The Sense of Place

As a man of the 13th century (it has been alleged), I might have an unusual “sense of plaice.” It is of something broad and flat: verily, a fish. Our modern sense of “place” (different spelling, same word) as a location was only beginning to emerge, in English back then. The word had come down a long etymological pipe, going back through the French and the Romans to the Greeks. In our older English, we would have said, “stead,” which is a place, indeed; a place where we may “stow” things. The older term survives but is quaint.

The “flat” in which I live is a stead, a place (the same ancient word, but delivered through the Germans). So might be a plate or a plaza. The idea of situation comes into this; hence a place can be a dwelling – a place where one may lie down, flat.

Consider, if you are still with me, gentle reader, the idea of something “taking place.” It seems such an innocent expression, yet will repay much thought. The transformation of one place into another is a thing of mystery. (Let’s not get started on what we mean by “thing.”)

These are all just words, and as a man who takes no part in modern analytical philosophy – preferring the old-time scholastic kind, or the playful etymologies of the ancients which our moderns so primly condemn – I will not lapse into jargon. For warm, living associations lurk behind the words, labels. Different languages may carry different associations, for the same thing.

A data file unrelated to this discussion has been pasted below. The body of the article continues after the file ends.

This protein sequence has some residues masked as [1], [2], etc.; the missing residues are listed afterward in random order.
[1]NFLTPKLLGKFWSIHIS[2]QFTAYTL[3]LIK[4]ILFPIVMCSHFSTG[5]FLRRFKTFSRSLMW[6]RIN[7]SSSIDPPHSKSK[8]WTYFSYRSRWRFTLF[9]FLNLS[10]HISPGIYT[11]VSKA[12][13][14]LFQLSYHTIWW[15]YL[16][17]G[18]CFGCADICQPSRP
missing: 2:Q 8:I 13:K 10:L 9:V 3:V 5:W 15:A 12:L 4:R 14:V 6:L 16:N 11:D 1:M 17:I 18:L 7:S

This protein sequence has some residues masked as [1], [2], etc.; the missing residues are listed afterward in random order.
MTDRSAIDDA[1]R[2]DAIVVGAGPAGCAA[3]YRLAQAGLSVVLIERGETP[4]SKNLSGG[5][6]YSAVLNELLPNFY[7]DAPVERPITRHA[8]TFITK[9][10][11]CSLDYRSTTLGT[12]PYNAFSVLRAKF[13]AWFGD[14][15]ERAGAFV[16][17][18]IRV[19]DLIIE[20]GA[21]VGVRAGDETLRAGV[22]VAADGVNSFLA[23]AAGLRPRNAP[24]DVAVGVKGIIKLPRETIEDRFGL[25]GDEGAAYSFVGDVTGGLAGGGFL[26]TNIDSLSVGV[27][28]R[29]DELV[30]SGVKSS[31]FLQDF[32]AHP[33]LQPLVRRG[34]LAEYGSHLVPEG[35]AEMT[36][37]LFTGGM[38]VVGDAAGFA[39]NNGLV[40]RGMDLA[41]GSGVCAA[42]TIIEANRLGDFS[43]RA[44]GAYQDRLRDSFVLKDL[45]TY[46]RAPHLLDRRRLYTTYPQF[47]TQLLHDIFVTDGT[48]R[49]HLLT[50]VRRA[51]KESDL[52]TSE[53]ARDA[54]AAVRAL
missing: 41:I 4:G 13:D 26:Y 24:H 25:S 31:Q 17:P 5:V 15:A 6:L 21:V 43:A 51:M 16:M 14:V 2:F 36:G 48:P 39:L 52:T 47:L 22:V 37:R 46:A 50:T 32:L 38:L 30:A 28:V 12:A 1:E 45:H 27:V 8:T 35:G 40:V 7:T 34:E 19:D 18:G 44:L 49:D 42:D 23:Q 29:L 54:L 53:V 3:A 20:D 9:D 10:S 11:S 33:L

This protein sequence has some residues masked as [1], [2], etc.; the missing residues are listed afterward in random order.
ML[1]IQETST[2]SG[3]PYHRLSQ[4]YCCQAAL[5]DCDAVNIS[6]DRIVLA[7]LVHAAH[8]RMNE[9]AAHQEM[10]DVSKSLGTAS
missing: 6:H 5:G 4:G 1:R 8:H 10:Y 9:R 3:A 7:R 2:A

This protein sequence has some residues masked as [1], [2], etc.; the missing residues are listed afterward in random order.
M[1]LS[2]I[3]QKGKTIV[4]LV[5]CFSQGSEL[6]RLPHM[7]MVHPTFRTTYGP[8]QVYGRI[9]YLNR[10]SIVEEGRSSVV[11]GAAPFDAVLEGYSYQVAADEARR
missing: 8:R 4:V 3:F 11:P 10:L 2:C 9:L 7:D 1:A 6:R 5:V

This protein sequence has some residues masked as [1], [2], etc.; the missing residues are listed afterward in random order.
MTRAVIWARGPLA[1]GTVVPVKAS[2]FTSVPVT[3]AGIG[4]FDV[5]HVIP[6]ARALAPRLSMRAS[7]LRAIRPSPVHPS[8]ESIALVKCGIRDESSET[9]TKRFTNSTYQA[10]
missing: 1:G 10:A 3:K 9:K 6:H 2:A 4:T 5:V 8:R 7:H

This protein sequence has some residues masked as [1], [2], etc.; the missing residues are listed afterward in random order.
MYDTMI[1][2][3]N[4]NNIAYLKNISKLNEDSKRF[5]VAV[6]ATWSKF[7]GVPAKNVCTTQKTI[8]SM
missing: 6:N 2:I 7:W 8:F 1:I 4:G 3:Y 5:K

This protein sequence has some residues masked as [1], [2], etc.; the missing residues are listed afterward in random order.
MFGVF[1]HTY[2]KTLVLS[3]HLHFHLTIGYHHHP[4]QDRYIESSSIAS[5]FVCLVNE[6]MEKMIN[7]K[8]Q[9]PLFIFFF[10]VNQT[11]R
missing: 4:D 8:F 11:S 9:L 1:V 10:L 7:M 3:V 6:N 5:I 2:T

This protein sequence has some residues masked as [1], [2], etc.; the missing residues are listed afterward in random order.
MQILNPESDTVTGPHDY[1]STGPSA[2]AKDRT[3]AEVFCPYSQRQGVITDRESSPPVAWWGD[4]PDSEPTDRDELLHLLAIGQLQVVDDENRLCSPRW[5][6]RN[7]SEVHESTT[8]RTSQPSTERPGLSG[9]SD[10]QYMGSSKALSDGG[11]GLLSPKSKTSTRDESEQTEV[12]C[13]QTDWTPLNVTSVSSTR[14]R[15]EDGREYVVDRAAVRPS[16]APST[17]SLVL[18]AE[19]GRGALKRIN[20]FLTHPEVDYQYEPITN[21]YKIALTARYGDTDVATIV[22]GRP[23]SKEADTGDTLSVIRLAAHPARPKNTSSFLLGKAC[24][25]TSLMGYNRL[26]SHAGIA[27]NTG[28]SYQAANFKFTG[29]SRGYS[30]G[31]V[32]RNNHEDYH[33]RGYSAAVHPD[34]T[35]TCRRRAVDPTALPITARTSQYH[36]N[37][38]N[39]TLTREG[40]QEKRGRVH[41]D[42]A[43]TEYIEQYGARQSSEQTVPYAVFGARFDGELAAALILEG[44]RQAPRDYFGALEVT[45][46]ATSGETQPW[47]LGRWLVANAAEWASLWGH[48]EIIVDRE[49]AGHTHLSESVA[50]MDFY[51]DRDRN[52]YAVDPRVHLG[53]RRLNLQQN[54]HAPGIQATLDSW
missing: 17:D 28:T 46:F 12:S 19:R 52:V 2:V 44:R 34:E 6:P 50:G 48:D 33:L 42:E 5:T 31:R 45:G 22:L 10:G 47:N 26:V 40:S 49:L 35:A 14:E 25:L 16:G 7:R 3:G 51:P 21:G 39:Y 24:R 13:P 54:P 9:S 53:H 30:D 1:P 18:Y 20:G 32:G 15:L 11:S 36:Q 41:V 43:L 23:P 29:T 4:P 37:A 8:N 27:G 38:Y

We must look beneath our word “place,” and sound for its universal idea.

It is no secret to the archaeologists that a sense of place – allied to a sense of the numinous, the holy – goes back in all cultures to time out of mind. Our Catholic cathedrals, for instance, were not – even one – built in “just any place.” The old Islamic mosques, built on top of our churches, were put there in respect for place; just as our churches were so often built on older temple foundations.

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This is a sense we lose, as we become “post-modernized,” or dehumanized: an innate understanding that some places are sacred, holy – as are some things, and some times. It is only a few generations since this sense was more or less common to all men.

Yes, it was an expression of power and appropriation – we can do this, and just did – but the power adhered to the site, not the building. For us, the place is only land. We might lament the loss of a priceless piece of architecture. (But hey, we have pictures, to show how it looked.) For us, the “where” is of no pilgrim importance; rather it is a question of real estate values, and construction costs. A shopping mall would be more profitable.

The importance of the architecture to the older frame of mind had everything to do with “place.” It gave witness, in its beauty, to the holiness of the site. It made “place” visible.

When we scour the earth, as we do today, down to bedrock to secure new skyscraper foundations, we pointedly erase our history. The “real estate” for us has become a trading commodity, like grain.